So if you don’t know, I’m a stay at home mom, married to a web developer who works at the startup Treehouse. We’ve been married for nine years and have three kids. L is an eight-year -old girl in second grade, M is a 5-year-old boy in kindergarten, and B is a four-year-old girl in K3 preschool.
As you might guess, my house is FILLED with toys. Some we buy from stores, some we are given, and others we stumble across at yard sales and the like. I love toys. They can be such a wonderful catalyst for pretend play. They can help build spatial and fine motor skills.
I also happen to HATE toys. They find the furthest corners and apparently fling themselves there. Although they are not considered living things, they seem capable of reproduction.
Some toys are brought into our home and are quickly forgotten (I’m looking at you, Zoobles). Some are played with constantly. In our family, one of our constant toys is Legos. Quick aside: There seems to be a debate about what the plural form of Lego is. Maybe it is simply Lego. But I can’t bring myself to type it. Maybe it’s not proper, but in South Carolina, we say “Legos.” For our purposes, when I mention more than one Lego brick, I will call them Legos.
M has a huge bucket of Legos and received his first BIG Lego set for Christmas. My husband, Alan, got Legos for Christmas as well (the midi Star Destroyer, if you must know). Little B saw how much joy Legos can bring and specifically asked me for “girl Legos” for Christmas. This was in November, so I thought to myself, “No problem! We’ll just stop at the Lego store on the way back from Thanksgiving.”
PROBLEM. After battling the hordes at the mega MEGA mall the weekend after Thanksgiving, we straggled into the Lego store. I figured I could just pick up a little bucket and fill it with purple pieces since it’s B’s favorite color. And that’s when I discovered that our Lego store didn’t carry purple bricks. There were only a few flowers that were pink. Seriously? But maybe, I thought, the reason is that our Lego store is just too small. I thought that I might be able to order purple bricks from Lego’s online store. SURELY, I thought, they would have purple bricks. I mean, come on, it’s part of the spectrum of light. ROY G BIV and all of that stuff. It turns out that I could only get purple bricks if I bought the girls brick set in the bright pink bin. So later on, I did. I picked it up for less than the MSRP at Target in December. Because that’s what a mother will do for happy Christmas mornings.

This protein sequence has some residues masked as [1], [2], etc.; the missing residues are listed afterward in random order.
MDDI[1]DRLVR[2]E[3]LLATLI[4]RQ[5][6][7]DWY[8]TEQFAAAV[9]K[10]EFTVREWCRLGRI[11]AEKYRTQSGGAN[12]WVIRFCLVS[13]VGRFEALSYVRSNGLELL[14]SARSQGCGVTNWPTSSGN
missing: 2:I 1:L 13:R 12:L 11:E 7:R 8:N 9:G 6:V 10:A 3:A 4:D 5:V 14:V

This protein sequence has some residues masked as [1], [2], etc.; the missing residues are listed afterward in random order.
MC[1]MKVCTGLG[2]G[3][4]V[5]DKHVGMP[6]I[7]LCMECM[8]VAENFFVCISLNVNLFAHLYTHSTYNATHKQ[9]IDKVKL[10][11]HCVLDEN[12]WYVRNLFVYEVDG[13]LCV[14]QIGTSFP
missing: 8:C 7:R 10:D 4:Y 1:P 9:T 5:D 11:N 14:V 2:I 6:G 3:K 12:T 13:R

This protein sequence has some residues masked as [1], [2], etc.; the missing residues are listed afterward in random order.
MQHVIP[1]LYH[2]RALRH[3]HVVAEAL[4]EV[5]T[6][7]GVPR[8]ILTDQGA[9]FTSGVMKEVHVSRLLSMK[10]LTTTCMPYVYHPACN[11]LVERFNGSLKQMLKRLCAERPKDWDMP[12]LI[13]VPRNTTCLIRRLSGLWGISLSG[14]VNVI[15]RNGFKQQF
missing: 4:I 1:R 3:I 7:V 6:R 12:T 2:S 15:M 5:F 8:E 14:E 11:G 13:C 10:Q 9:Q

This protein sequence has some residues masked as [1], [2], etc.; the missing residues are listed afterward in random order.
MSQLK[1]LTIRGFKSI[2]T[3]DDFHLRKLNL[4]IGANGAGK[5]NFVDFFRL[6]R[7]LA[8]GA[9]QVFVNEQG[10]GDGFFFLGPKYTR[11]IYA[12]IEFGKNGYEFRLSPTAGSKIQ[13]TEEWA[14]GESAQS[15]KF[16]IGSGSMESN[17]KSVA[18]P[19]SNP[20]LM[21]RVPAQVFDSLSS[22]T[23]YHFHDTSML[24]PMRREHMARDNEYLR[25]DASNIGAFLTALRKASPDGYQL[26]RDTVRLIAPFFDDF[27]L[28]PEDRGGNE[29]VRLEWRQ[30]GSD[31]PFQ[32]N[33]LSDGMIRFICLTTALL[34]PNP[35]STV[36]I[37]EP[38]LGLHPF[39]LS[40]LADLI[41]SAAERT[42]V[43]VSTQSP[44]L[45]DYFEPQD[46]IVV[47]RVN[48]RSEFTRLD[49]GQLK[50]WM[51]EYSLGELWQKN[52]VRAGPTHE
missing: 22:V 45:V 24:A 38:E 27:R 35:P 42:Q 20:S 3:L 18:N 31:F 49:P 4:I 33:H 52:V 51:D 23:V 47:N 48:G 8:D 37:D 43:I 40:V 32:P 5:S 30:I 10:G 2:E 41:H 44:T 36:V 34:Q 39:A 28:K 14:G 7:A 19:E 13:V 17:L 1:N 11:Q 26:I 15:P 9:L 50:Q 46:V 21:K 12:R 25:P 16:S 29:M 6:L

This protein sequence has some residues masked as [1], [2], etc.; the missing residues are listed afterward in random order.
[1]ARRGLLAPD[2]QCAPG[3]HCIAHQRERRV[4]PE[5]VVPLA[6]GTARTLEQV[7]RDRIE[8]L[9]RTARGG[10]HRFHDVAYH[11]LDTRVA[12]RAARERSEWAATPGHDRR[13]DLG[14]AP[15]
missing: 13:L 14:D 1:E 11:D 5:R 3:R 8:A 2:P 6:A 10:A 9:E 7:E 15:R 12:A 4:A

After all that, imagine my delight when I found out from npr.org that Lego was trying again with a line marketed toward girls. It was like Lego had read my mind! There was too little out there that appealed to girls. I couldn’t wait to see them in January.
And then I was brought back down to earth when I started reading the comments about the new Lego Friends line. Some people were really riled up that Lego would make the Friends have careers like hairdresser, veterinarian, or fashion designer, not to mention that the Friends looked closer to Polly Pocket than the traditional mini-figs. They were irked because it put girls in a box. And questioned what was wrong with the other Lego sets that were obviously gender neutral.
Gender neutral? You’ve GOT to be kidding me. What is gender neutral about having red, orange, yellow, green, and blue but not purple? What is gender neutral about houses that come with one little solitary male mini-fig? What is gender neutral about basic Duplo sets that come with a little boy in a baseball cap? Face it. Traditional Lego sets are geared toward boys. And it’s noticeable enough that when a four year old sees her big brother playing with them, she asks for girl Legos.
Yes, B is a girly girl. But if boys can have their own macho men sets, why can’t she have the female equivalent? M’s Lego sets include weapons like light sabers, pistols, cannons, and booby traps. Why shouldn’t B be able to play with four shades of lipstick, a hand mirror, and a tiny blow dryer if she wants to?
Go ahead and say that Lego Friends promote female stereotypes. They do. Just don’t call the existing sets gender neutral. They are far from neutral. And I for one, am happy to see Lego move to balance the equation.